Electric Light Orchestra had the world in their hands with their 1977 album Out Of The Blue, and Beatles-channelling pop compositions such as Mr Blue Sky and Don't Bring Me Down (from follow-up Discovery), remain among Mr Lynne's biggest hits.
Then there's 1980's Xanadu, featuring Olivia Newton John, which dominated charts on both sides of the Atlantic.
The unseen force behind many a big ballad, Warren is responsible for (among many others) How Do I Live (LeAnn Rimes and Trisha Yearwood), Un-Break My Heart (Toni Braxton) and Because You Loved Me (Céline Dion).
The message is clear: if you want a hit, give her a call.
Don Henley/Glenn Frey
In 1971, the Eagles took bits and pieces of the California country-rock sound started by Poco and The Flying Burrito Brothers, went one better than Crosby, Stills, Nash & Young (five harmonies to their four) and became the biggest thing on wheels.
But none of those aesthetics would have mattered if the Eagles hadn’t had the songs, and with Don Henley and Glenn Frey penning vivid, dark-humoured tales of sad, lonely outcasts and inveterate hellraisers, tracks such as Witchy Woman, Desperado, Best Of My Love, One Of These Nights, Hotel California and New Kid In Town resonated with urban cowboys and cowgirls everywhere.
Motown’s premier tunesmith was so inspired during the ‘60s that, as well as writing the hits for his own band The Miracles (Tears of a Clown, The Tracks of My Tears, Second The Emotion) he also had time to pen (among others) My Guy for Mary Wells and My Girl and Get Ready for The Temptations.
This was his golden period, but the fact that he could still co-write Cruisin’ (later sublimely covered by D’Angelo) in 1979 proves that his talent continued to shine.
Punk's first and finest poet, the Clash frontman was unlike anyone who came before or since.
Passion was his stock in trade, whether railing against mass unemployment (Career Opportunities) or serenading the ghosts of the Spanish civil war (Spanish Bombs). The ideological heart of The Clash, he mixed pop and politics to devastating effect.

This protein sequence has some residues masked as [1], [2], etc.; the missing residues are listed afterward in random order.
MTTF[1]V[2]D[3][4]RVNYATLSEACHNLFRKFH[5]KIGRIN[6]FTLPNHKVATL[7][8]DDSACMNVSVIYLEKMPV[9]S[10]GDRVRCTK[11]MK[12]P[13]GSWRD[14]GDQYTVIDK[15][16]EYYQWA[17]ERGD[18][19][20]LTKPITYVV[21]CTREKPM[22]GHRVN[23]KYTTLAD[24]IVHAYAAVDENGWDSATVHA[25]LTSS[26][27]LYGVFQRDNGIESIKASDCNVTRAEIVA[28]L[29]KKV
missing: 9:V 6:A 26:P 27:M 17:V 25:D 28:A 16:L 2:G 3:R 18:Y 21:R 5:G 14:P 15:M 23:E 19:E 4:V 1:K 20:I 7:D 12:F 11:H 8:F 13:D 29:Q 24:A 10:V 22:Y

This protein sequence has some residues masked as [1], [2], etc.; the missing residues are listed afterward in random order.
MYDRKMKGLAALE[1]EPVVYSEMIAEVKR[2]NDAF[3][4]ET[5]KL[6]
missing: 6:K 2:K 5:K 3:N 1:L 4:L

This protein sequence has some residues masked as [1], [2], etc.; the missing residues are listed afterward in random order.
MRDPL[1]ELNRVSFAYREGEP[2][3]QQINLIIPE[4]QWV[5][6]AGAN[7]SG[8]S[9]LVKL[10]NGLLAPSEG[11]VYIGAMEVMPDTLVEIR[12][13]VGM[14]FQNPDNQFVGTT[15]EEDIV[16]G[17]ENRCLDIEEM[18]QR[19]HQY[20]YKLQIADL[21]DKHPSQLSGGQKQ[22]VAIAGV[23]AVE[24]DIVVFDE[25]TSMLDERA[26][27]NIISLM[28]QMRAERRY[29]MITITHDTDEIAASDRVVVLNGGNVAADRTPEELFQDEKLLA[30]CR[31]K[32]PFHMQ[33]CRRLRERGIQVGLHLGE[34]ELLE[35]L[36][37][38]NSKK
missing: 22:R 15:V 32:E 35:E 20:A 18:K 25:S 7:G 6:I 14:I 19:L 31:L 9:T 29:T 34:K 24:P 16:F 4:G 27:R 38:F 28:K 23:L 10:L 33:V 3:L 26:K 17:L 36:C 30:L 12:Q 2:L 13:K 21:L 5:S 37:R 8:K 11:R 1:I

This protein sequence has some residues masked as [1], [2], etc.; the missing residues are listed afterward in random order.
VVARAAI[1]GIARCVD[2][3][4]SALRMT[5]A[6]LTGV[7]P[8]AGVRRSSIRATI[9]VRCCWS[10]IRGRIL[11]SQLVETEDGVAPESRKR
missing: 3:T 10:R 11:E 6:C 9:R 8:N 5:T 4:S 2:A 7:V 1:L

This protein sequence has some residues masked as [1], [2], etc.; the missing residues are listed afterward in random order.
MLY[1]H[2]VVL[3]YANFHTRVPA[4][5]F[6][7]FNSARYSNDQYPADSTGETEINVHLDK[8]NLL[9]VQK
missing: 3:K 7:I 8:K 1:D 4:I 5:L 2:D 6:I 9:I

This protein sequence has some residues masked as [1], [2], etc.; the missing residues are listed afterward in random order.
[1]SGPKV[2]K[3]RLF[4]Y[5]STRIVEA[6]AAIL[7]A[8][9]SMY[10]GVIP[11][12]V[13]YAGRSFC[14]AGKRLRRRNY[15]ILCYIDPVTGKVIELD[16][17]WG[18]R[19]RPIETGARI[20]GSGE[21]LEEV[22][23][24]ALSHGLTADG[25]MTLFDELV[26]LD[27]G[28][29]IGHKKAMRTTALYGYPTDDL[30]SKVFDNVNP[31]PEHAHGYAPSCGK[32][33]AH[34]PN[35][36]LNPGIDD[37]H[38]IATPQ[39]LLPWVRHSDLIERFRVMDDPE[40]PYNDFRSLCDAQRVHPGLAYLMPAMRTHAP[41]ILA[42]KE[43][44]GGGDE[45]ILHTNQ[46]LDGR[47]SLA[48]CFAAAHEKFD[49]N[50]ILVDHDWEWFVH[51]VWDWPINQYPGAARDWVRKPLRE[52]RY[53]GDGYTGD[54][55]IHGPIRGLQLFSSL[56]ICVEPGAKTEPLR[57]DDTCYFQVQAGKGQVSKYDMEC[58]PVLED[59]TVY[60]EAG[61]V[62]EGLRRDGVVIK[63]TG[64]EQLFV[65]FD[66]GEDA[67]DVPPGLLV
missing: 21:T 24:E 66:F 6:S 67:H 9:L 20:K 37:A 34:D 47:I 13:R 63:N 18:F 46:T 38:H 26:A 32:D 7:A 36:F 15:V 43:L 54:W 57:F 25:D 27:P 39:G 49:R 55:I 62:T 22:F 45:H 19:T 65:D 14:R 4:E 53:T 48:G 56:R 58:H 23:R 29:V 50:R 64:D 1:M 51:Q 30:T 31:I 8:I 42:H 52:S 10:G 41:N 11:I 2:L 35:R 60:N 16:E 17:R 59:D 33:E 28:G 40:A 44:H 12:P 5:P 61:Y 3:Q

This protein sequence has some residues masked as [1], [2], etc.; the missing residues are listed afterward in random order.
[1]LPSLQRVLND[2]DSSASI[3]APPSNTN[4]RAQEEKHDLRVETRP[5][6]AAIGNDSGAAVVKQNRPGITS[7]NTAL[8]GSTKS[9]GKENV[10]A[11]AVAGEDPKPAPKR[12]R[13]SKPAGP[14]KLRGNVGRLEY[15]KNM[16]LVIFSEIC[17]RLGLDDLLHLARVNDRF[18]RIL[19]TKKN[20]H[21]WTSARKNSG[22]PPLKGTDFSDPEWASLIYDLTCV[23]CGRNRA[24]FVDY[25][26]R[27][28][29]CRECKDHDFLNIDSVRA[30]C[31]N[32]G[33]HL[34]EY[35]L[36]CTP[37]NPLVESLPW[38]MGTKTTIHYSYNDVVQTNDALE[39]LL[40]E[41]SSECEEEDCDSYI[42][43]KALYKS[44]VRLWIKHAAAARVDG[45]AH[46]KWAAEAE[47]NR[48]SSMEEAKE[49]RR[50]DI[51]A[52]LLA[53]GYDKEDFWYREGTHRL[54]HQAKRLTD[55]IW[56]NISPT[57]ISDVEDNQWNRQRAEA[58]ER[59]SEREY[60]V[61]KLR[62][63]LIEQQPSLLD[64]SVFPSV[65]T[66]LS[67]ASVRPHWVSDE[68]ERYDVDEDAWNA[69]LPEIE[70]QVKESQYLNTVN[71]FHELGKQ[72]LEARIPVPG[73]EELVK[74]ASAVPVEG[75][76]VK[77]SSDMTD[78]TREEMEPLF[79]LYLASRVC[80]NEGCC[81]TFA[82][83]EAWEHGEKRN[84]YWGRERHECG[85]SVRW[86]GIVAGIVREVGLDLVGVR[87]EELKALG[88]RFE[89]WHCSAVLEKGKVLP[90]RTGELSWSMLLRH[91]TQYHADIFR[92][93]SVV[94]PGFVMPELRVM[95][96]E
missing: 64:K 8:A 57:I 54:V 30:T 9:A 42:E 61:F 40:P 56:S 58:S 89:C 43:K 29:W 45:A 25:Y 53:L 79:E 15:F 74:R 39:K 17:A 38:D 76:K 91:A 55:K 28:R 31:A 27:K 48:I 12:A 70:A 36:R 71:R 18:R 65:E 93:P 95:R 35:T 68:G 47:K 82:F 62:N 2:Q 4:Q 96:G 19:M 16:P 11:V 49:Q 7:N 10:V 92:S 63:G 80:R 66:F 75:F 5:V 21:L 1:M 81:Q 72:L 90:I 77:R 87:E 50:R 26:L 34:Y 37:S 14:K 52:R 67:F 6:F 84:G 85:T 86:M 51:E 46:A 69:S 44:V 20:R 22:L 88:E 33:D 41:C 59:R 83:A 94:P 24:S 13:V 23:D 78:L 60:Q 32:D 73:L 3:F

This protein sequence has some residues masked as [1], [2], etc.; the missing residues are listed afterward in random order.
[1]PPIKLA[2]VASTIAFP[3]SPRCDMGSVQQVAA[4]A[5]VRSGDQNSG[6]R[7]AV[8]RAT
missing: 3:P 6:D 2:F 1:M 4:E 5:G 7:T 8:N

His post-punk years proved just as fertile as he continued on the stylistic journey he’d begun in The Clash with bands including Latino Rockabilly War and latterly The Mescaleros. Easily the greatest lyricist punk produced, and the only person on this list to have a Spanish square named after him. Viva Joe Strummer.
Marvin had hits throughout the ‘60s but never felt like he was truly able to express himself, frequently singing the songs of others.
His creative rebirth came in 1971 with the release of What’s Going On, an album on which he had a songwriting credit on every song. And so his golden ‘70s period began, with Gaye going on to have co or exclusive writing credits one the likes of Let’s Get It On, When Did You Stop Loving Me, When Did I Stop Loving You and Sexual Healing.
Mr Berry's had enough comebacks to rival Madonna. Whether it was his return to Chess and the release of the suggestive My Ding-a-Ling in the '70s, Marty McFly's six-string savaging of Johnny B. Goode in Back To The Future in the '80s, or John Travolta and Uma Thurman's iconic dance sequence to You Never Can Tell in 1994's Pulp Fiction, you don't f*** with Chuck.
When Sting was writing his famous street-walker ode, Roxanne, he probably didn't realise he was inadvertently giving rise to a ruinous drinking game (Google it).
Still, it's fair to say that his legacy extends beyond boozed-up freshers. Message In A Bottle, Every Breath You Take, Every Little Thing She Does Is Magic and Fields Of Gold - Sting's been a consistent chart-botherer.
Writing with Gerry Goffin, King came up with a string of hits during the ‘60s including Will You Love Me Tomorrow (the Shirelles), Take Good Care of my Baby (Bobby Vee), Up on the Roof (The Drifters) and (You Make Me Feel Lie) A Natural Woman (Aretha Franklin).
She would sing some of these songs herself on Tapestry, her seminal 1971 album. This also featured the likes of I Feel the Earth Move, So Far Away and, of course, You’ve Got a Friend, marking King out as a songwriter of rare distinction.
Their time together as a writing team may have been relatively brief, but Lamont Dozier and brothers Brian and Eddie Holland (pictured above with Berry Gordy) still managed to concoct many of Motown’s greatest hits.